After Hurricane Matthew, the town of Nichols, South Carolina, faces once again the threat of being inundated as the Little Pee Dee River swells up. Kirk Brown, Anderson Independent Mail
NICHOLSÂ â€“ James Vitale Sr. started remodeling the Little Pee Dee Motel and Restaurant soon after the 2016 flood caused by Hurricane Matthew ravaged this small community in Marion County. He had planned to reopen the restaurant in about six weeks.
But Vitale realized that won’t happen after seeing a video Monday onÂ The Greenville News’Â Facebook page showing the business being inundated by the river for which it’s named.
“This is so devastating â€” two years hard work gone overnight,” he said.
Asked what he will do now, Vitale said, “I really don’t know.”
“I’m not a wealthy man,” he said. “It has taken all of my money to get to this point.”Â
Vitale had been living in the former motel before evacuating when Hurricane Florence approached last week.Â
Almost everyone else who lives in Nichols has fled from the town that is now facing another potentially devastating hurricane-related flood.
The Little Pee Dee River, which is on the east end of Nichols, rose by 13 feet between Friday night and Monday night. The Lumber River, which passes west of the town, rose by 7 feet during the same period. It unclear when and how high the rivers will crest.
Nichols is not alone.Â
Creeks and rivers across a 100-mile swath of the Pee Dee from Chesterfield County to Conway are expected to continue rising for at least the next few days as a result of two factors. Parts of northeastern South Carolina received upward of 15 inches of rain from Florence, and more thunderstorms rumbled through on Monday night.Â Water also is flowing into the region from North Carolina, where Florence dumped even more rain in many areas.
“The storm is not over,” Marion County Administrator Tim Harper said Monday. “Now is when we start seeing the flooding.”
Marion is one of eight counties included in a disaster declaration approved by President Donald Trump. Those counties will be eligible for federal money forÂ costs associated with emergency, life-safety actions during Hurricane Florence.
Harper said Marion County facilities sustained $1 million to $1Â˝ million in damage from Florence, including the collapse of a hangar at the county-owned airport.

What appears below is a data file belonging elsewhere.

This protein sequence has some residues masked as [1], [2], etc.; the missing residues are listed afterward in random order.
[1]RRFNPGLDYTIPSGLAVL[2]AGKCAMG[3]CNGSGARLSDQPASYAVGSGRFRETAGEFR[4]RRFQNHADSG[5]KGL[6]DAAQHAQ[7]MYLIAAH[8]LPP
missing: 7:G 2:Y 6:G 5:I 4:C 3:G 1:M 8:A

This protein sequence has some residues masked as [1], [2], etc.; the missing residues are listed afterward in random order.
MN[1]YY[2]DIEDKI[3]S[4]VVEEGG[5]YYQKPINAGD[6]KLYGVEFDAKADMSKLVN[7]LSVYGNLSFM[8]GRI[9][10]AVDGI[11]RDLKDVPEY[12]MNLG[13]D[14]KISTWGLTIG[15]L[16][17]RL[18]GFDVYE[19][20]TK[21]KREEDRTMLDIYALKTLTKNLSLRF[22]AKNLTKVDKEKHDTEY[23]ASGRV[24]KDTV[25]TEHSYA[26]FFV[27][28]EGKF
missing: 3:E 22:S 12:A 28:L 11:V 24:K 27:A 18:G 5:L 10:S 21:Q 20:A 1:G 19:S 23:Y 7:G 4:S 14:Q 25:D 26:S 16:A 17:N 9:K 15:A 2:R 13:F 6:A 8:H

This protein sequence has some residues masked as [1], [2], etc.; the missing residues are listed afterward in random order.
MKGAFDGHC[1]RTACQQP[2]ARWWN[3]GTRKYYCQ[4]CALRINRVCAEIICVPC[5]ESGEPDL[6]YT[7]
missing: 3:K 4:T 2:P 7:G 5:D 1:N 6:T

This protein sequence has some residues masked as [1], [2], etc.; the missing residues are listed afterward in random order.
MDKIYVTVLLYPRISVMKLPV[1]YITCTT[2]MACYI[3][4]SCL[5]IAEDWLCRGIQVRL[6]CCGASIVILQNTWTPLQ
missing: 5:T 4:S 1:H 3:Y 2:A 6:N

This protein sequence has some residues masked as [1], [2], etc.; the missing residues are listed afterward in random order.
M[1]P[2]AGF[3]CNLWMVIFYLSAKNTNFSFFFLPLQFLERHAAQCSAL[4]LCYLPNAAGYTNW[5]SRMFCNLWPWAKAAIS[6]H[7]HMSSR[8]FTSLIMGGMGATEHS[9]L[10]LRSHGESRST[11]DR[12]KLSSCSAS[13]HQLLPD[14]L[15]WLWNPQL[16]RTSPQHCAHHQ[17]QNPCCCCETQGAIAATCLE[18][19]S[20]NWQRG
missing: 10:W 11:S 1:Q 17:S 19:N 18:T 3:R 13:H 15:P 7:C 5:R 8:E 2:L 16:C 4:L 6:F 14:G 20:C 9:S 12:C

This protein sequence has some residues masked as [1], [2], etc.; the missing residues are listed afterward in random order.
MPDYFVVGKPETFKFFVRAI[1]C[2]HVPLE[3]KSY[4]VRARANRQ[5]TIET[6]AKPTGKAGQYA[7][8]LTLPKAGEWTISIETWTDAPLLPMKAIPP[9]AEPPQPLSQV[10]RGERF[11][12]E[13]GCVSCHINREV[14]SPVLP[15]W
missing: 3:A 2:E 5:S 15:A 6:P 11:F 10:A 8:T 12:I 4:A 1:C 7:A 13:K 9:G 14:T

About 200 people are currently staying in three storm shelters that remain open in Marion County. Harper said swift-water rescue teams have helped evacuate 300 people in the county thus far.
Several incidents that happened across the Pee Dee on Sunday and Monday highlighted the problems that flooding already is causing for residents, drivers and wildlife.
â–ş People living along Black Creek in Florence County were ordered to evacuate their homes Sunday, one day after a similar order had been rescinded. Record flooding is now forecast for the waterway, largely because Duke Energy is seeking to protect the integrity of a dam by releasing water from Lake Robinson, which is the origin of Black Creek.
â–şÂ Â A bridge spanning a creek on State 145 north of Chesterfield collapsed Monday as a tractor-trailer drove across it. The driver managed to avoid serious injury.
â–ş Two men were rescued Monday from atop a vehicle that had been swept away by flood waters near Bennettsville. The men were spotted by Gov. Henry McMaster and a helicopter crew as they toured the area from above.
â–ş Part of U.S. 76 was shut down Monday in Marion because of flooding. Numerous other roads are closed in Marion County, including at least threeÂ in Nichols,Â and water has been flowing across portions of State 41.
â–şÂ Late Monday night, Darlington County emergency managers warned residents that water was about to start coming over theÂ dam at Prestwood Lake, creating a potential threat to nearby homes.
“Buses are staged and ready to evacuate,” the county’s emergency management department stated in a Facebook post. “There will be a shelter available to any resident that is in need of a location to stay during the flooding.”
â–ş Citing high water levels, the state Department of Natural Resources announced that a 10-day hunting ban on all gameÂ species except alligators, dove, hogs and coyote will take effect Wednesday in the Pee Dee and Waccamaw river drainage systems. The agency also announced that seven wildlife management areas in the Pee Dee are being closed to vehicles until further notice.
Back in Nichols, Judy Sanderson was sitting in her yard while her husband and a friend prepared to use chainsaws to cut up a tree that had fallen on a shed as a result of the strong winds and soaked, softened ground from Florence. A road-closure barrier sat less than a block from their home on Kemper Street.
Sanderson said she and her husband had just returned from a trip to Florida. They wouldn’t be in townÂ long, she said.
“We won’t stayÂ here tonight,” said Sanderson, expressing her concern about the high odds of Nichols enduring another flood.
Glancing at the home where she was born and raised, Sanderson recalled how three feet of water made it inside during the 2016 flood. Afterward, all of the floors had to be replaced.
“I’m hoping it won’t get in the house this time,” she said.
Follow Kirk Brown on Twitter @KirkBrown_AIM and email him at email@example.com
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